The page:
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 Table of Contents  
Year : 2016  |  Volume : 13  |  Issue : 5  |  Page : 379-386

Scaffolds in regenerative endodontics: A review

Department of Conservative Dentistry and Endodontics, Sinhgad Dental College and Hospital, Pune, Maharashtra, India

Date of Web Publication14-Oct-2016

Correspondence Address:
Srinidhi Surya Raghavendra
Department of Conservative Dentistry and Endodontics, Sinhgad Dental College and Hospital, Pune, Maharashtra
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Source of Support: None, Conflict of Interest: None

DOI: 10.4103/1735-3327.192266

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Root canal therapy has enabled us to save numerous teeth over the years. The most desired outcome of endodontic treatment would be when diseased or nonvital pulp is replaced with healthy pulp tissue that would revitalize the teeth through regenerative endodontics. 'A search was conducted using the Pubmed and MEDLINE databases for articles with the criteria 'Platelet rich plasma', 'Platelet rich fibrin', 'Stem cells', 'Natural and artificial scaffolds' from 1982-2015'. Tissues are organized as three-dimensional structures, and appropriate scaffolding is necessary to provide a spatially correct position of cell location and regulate differentiation, proliferation, or metabolism of the stem cells. Extracellular matrix molecules control the differentiation of stem cells, and an appropriate scaffold might selectively bind and localize cells, contain growth factors, and undergo biodegradation over time. Different scaffolds facilitate the regeneration of different tissues. To ensure a successful regenerative procedure, it is essential to have a thorough and precise knowledge about the suitable scaffold for the required tissue. This article gives a review on the different scaffolds providing an insight into the new developmental approaches on the horizon.

Keywords: Extracellular matrix, pulp, regeneration, scaffolds

How to cite this article:
Gathani KM, Raghavendra SS. Scaffolds in regenerative endodontics: A review. Dent Res J 2016;13:379-86

How to cite this URL:
Gathani KM, Raghavendra SS. Scaffolds in regenerative endodontics: A review. Dent Res J [serial online] 2016 [cited 2023 Sep 23];13:379-86. Available from: https://www.drjjournal.net/text.asp?2016/13/5/379/192266

  Introduction Top

Regenerative dentistry has been popularized due to advancements in biologic therapies that apply growth and differentiation factors which hasten or induce natural biologic regeneration.Hermann in 1920 described the application of calcium hydroxide for vital pulp therapy which laid the foundation for regeneration of dental tissues.NygaardOstby in 1961 evaluated a revascularization method for re-establishing a pulp-dentin complex in permanent teeth with pulpal necrosis. [1]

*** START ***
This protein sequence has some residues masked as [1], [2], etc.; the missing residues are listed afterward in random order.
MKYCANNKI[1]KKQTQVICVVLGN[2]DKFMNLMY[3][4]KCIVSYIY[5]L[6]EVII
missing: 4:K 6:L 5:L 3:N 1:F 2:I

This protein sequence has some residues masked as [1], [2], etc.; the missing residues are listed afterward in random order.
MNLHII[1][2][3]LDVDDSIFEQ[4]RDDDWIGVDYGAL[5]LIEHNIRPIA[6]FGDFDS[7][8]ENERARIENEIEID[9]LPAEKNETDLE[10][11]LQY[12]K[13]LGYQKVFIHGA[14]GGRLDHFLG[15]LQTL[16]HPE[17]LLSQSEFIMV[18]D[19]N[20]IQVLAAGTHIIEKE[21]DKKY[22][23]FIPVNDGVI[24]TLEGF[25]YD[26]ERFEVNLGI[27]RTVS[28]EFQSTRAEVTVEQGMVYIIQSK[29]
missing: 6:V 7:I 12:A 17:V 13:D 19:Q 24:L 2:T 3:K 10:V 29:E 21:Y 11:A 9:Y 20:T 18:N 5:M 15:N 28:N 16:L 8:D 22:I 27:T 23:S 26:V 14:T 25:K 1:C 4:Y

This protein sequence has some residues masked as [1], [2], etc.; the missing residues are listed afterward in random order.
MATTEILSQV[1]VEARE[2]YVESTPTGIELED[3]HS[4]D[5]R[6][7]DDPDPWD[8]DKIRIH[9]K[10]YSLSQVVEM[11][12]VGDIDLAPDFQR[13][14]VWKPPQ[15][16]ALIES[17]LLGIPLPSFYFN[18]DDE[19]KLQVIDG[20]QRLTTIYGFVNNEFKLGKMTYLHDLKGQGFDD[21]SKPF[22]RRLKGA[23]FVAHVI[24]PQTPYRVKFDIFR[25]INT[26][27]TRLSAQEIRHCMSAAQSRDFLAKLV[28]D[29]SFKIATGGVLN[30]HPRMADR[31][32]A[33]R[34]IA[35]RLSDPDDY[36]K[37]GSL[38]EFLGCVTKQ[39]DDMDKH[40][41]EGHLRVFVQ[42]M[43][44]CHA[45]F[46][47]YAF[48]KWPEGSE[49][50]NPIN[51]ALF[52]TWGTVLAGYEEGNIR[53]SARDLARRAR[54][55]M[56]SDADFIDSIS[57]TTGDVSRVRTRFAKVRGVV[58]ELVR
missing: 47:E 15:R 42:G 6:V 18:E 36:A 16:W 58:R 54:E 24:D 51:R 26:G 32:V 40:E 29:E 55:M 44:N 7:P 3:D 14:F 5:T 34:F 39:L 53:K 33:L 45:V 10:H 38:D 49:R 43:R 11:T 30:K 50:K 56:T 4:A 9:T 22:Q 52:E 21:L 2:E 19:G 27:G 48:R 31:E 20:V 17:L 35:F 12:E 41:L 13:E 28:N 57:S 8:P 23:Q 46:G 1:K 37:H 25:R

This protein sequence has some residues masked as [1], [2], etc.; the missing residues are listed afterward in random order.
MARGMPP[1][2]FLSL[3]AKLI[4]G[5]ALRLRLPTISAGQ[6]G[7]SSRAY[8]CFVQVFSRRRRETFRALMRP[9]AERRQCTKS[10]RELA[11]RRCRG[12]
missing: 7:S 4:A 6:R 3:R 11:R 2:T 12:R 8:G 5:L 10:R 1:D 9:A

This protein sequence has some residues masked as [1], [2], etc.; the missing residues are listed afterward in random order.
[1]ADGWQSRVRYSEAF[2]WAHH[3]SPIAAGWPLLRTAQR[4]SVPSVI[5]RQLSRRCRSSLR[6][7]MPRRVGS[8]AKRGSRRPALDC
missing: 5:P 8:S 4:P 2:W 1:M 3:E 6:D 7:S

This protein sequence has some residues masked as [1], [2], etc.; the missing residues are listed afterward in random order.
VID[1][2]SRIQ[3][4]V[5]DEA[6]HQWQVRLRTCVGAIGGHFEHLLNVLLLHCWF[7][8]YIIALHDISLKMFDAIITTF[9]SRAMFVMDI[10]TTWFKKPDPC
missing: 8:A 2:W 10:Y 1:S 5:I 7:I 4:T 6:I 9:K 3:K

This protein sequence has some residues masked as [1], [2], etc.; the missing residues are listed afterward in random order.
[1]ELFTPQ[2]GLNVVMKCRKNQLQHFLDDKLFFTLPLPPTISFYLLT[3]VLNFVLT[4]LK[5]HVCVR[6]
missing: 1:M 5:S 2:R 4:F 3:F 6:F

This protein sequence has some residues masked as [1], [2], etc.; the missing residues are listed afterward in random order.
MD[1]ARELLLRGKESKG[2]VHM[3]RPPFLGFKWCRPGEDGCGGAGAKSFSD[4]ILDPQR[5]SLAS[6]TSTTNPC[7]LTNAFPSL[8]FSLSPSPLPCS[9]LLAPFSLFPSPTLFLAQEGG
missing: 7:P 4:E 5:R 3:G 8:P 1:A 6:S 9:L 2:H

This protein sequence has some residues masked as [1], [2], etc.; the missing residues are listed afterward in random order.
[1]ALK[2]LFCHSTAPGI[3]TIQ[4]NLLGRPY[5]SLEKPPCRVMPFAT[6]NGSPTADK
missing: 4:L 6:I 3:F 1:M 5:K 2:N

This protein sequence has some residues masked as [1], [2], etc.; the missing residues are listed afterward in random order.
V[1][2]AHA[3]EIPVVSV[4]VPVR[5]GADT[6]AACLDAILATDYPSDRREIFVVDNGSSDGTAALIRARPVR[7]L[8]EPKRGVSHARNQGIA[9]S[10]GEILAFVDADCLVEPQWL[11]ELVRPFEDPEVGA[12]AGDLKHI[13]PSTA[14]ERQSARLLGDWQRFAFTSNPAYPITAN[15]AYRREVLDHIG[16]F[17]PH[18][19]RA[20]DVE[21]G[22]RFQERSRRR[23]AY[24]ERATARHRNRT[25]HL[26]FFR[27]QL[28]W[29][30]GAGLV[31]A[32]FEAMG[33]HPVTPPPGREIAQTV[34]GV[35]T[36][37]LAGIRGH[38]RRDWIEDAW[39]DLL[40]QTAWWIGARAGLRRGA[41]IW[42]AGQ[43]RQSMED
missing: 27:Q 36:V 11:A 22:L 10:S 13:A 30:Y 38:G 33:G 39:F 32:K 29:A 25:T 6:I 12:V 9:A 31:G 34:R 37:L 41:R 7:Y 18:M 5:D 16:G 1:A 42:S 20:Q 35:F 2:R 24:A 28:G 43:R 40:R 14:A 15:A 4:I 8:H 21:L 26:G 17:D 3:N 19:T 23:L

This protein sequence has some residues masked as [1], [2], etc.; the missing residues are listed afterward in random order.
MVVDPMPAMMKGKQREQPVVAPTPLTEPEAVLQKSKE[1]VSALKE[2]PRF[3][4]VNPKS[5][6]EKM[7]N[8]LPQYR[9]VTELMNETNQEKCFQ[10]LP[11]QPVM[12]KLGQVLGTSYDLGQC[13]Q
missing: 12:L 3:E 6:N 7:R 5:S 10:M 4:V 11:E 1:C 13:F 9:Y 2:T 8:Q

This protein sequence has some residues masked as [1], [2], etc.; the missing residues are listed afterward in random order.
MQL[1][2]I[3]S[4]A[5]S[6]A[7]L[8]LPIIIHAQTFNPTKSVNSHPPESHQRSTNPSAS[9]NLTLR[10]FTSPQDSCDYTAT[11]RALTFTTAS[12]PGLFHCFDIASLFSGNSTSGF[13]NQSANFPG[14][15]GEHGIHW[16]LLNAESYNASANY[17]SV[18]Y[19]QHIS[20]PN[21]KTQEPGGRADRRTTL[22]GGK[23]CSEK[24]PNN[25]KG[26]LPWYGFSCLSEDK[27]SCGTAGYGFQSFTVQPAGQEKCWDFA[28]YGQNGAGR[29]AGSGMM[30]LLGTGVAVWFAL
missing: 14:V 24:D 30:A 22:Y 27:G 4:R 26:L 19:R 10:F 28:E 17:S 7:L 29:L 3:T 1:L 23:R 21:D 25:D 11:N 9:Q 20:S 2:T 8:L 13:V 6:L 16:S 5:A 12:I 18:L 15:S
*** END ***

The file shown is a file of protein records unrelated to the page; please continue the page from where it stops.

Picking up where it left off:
Regenerative endodontics is based on the concept of tissue engineering. Regenerative endodontic procedures (REPs) have been defined as biologically-based procedures designed to replace damaged structures, including dentin and root structures, as well as cells of the pulp-dentin complex with live viable tissues, preferably of the same origin, that restore the normal physiologic functions of the pulp-dentin complex. [2] 'An exhaustive search was conducted using the Pubmed and MEDLINE databases for articles with the criteria 'Platelet rich plasma', 'Platelet rich fibrin', 'Stem cells', 'Natural and artificial scaffolds' from 1982-2015. All articles were selected, with no inclusion or exclusion criteria'.

Pulp revascularization is defined as re-introduction of vascularity in the root canal system.Although blood vessels are indispensable constituents of dental pulp, pulp regeneration is considered incomplete without an odontoblastic layer lining the dentin surface, nociceptive as well as sympathetic and parasympathetic nerve fibers, in addition to interstitial fibroblasts and most importantly, stem/progenitor cells that serve to replenish all pulp cells in the regenerated pulp when they undergo apoptosis and turnover. Thus, a clear distinction between regeneration and revascularization can be made as follows:

  • Pulp revascularization = induction of angiogenesis in endodontically-treated root canal
  • Pulp regeneration = pulp revascularization + restoration of functional odontoblasts and/or nerve fibers. [3]

The three key ingredients for regeneration are morphogens, progenitor/stem cells, and the extracellular matrix (ECM) scaffold. [1]

  Stem cells Top

Stem cells are undifferentiated embryonic or adult cells that continuously divide. They can divide and create additional stem cells and differentiate along a specified molecular pathway. Embryonic stem cells are totipotent and have the capacity to self-renew. In contrast, stem cells that reside within an adult organ or tissue have more restricted options, with ability to select a differentiation program from only a few possible pathways [4],[5] [Table 1].